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Putin’s invasion of the Crimea reportedly caught the White House, the Pentagon, the CIA, and the State Department off guard. It is a good time to ask, “What else might be in the pipeline?”
Think about it. We have an ostentatiously weak President, who seems to be intent on harming our friends and helping our enemies, and he is too vain to be able to admit — even to himself — that he has made a series of egregious foreign-policy mistakes and that the world does not work in the fashion in which he thinks it does.
Putin thumped him but good on Syria and did a little victory dance on the op-ed page of The New York Times. Now, thinking — as Nikita Khrushchev did with regard to John F. Kennedy — that he is dealing with a total wimp, he has decided to do to the Ukraine what Hitler did to Czechoslovakia in 1938, which is to say: carve off an ethnic conclave and swallow it down. The difference is that Hitler acted like a gentleman and sought permission first, which suggests a certain respect on his part for Neville Chamberlain, while Vlad the Impaler has opted for open thuggery and a public display of contempt, and he has simply whipped out his carving knife and begun doing the job. Obama was apparently not even worthy of consultation.
But this is all obvious. The next move is not. A former student of mine is willing to hazard a guess. After reading the piece I posted a few days ago, he wrote to me the following:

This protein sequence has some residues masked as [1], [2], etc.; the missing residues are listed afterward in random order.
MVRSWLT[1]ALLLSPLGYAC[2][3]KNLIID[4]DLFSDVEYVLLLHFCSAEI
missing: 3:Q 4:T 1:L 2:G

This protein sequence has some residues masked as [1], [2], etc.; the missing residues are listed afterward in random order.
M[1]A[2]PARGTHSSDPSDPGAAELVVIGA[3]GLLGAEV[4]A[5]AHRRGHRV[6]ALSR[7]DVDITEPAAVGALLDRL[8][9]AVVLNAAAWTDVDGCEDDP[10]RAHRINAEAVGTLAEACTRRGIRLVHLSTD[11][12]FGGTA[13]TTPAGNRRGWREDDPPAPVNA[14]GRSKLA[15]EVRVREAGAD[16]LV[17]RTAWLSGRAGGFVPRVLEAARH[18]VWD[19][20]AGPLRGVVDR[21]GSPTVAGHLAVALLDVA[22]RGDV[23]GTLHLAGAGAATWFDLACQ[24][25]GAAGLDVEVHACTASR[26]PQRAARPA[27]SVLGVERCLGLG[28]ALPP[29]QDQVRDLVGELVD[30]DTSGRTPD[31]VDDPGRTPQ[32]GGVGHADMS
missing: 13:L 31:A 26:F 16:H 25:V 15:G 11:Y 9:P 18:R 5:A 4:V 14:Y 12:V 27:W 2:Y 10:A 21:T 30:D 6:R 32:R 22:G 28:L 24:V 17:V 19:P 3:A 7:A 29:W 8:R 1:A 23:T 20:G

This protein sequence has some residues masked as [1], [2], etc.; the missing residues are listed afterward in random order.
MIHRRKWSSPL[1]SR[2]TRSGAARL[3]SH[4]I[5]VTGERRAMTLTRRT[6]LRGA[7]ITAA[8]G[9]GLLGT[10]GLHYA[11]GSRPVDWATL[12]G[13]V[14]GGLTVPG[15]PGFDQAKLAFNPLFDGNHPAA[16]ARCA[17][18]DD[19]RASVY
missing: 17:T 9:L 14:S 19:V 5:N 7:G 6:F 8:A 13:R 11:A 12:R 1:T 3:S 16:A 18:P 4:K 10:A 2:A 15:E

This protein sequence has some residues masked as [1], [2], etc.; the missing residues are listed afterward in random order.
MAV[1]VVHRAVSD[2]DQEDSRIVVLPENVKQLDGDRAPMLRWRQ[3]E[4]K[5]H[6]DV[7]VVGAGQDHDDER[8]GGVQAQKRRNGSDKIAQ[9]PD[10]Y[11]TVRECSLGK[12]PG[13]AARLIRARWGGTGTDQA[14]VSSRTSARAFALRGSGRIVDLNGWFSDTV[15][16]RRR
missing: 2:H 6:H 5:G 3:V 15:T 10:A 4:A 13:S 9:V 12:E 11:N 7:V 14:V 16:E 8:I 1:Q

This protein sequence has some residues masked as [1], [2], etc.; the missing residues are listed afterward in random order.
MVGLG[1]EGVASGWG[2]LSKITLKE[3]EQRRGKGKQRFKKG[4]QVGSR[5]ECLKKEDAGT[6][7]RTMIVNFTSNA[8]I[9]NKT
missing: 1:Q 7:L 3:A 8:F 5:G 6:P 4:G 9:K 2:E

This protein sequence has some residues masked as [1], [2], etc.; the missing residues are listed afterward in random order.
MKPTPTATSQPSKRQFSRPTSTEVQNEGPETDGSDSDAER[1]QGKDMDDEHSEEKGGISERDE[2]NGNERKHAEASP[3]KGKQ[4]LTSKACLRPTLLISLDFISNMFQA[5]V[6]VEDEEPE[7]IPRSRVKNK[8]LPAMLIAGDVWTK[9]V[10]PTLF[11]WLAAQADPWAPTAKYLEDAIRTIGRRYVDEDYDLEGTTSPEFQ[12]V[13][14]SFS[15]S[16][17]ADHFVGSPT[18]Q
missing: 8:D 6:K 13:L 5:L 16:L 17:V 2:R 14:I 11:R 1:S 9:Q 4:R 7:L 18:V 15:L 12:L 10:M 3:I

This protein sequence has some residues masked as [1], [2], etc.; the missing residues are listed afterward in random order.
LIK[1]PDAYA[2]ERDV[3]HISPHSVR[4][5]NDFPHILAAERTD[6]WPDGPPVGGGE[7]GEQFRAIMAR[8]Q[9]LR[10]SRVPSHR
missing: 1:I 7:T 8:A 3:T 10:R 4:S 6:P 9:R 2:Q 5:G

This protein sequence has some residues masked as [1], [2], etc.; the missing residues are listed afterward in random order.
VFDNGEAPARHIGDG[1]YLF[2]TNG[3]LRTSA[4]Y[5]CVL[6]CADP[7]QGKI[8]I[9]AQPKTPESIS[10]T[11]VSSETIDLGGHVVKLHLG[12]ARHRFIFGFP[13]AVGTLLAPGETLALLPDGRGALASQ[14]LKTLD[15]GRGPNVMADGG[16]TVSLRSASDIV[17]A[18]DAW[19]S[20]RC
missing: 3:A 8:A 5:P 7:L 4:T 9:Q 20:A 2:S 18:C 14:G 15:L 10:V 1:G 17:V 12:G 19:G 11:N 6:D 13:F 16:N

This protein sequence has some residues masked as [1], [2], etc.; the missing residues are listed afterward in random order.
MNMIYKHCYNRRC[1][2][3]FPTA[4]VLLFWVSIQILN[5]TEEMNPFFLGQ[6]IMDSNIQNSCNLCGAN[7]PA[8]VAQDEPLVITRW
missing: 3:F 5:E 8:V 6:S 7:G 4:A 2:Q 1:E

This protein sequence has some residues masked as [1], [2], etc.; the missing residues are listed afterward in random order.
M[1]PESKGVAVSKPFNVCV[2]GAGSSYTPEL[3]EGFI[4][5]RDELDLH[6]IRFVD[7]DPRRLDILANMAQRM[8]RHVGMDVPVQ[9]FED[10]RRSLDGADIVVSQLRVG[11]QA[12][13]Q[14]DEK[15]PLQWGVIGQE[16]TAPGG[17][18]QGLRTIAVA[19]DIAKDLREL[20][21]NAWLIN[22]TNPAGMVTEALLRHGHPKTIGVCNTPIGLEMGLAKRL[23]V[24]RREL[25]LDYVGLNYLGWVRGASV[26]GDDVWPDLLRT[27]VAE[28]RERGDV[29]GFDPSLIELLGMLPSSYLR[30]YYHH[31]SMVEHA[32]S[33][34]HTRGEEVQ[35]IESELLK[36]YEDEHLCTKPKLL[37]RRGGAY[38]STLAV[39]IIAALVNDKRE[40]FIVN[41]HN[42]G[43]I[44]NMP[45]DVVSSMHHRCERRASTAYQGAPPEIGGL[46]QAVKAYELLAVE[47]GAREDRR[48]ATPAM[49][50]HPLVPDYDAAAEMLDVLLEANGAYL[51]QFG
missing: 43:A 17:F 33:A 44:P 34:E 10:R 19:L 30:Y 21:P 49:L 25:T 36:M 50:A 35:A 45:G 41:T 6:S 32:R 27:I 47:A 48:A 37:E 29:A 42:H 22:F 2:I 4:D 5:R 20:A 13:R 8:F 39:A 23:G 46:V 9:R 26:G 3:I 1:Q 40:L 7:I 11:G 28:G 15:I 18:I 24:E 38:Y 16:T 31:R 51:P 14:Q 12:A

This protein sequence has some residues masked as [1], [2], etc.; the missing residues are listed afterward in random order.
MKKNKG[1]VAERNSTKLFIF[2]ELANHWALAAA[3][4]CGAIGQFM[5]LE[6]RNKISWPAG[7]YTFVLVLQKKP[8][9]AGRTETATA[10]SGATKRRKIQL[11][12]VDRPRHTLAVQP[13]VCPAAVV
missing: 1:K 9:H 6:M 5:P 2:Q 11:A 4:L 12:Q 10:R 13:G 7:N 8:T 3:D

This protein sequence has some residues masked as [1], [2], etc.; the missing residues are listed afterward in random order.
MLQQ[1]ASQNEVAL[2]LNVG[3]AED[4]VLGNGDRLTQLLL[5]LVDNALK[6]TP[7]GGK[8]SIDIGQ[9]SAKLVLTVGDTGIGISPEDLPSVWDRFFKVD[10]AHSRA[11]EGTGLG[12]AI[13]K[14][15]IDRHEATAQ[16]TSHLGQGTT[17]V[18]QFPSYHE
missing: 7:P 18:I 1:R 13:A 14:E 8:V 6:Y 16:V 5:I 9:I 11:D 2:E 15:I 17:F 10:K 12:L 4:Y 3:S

I did read you on Ukraine with interest, as always. But notice China’s silence…. I’m sure Putin worked things out in advance with the Chinese. They can expand into the Pacific, while Putin expands into the Ukraine. Ukraine sets a precedent of sorts for a Pacific expansion by the Chinese. Those Chinese living up in Siberia make for a very long term issue when compared with the amazing opportunities in far more important parts of the world that are offered by three more years of the current American administration. That’s my take on things.
He is right about one thing. The Chinese are on board:
Russian foreign minister Sergei Lavrov discussed Ukraine by telephone with his Chinese counterpart, Wang Yi, on Monday, and claimed they had “broadly coinciding points of view” on the situation there, according to a ministry statement.
Speaking at the UN Human Rights Council in Geneva later, Mr Lavrov said Russian troops were necessary in Ukraine “until the normalisation of the political situation” and dismissed threats of sanctions and boycotts.
He added: “We call for a responsible approach, to put aside geopolitical calculations, and above all to put the interests of the Ukrainian people first.”
Chinese foreign ministry spokesman Qin Gang said: “China has always upheld the principles of diplomacy and the fundamental norms of international relations.
“At the same time we also take into consideration the history and the current complexities of the Ukrainian issue.”
My former student may also be right about the rest. If China were to seize Taiwan, I can imagine the Russian foreign ministry spokesman saying, “Russia has always upheld the principles of diplomacy and the fundamental norms of international relations. At the same time we also take into consideration the history and the current complexities of the Taiwan issue.”
I could easily imagine Vladimir Putin and Xi Jinping doing a Hitler-Stalin tango. Folks, this will not be over before the fat lady sings.
Sarah Palin saw all of this coming in 2008. Mitt Romney saw it in 2012. We ought to be asking ourselves, “What next?”Published in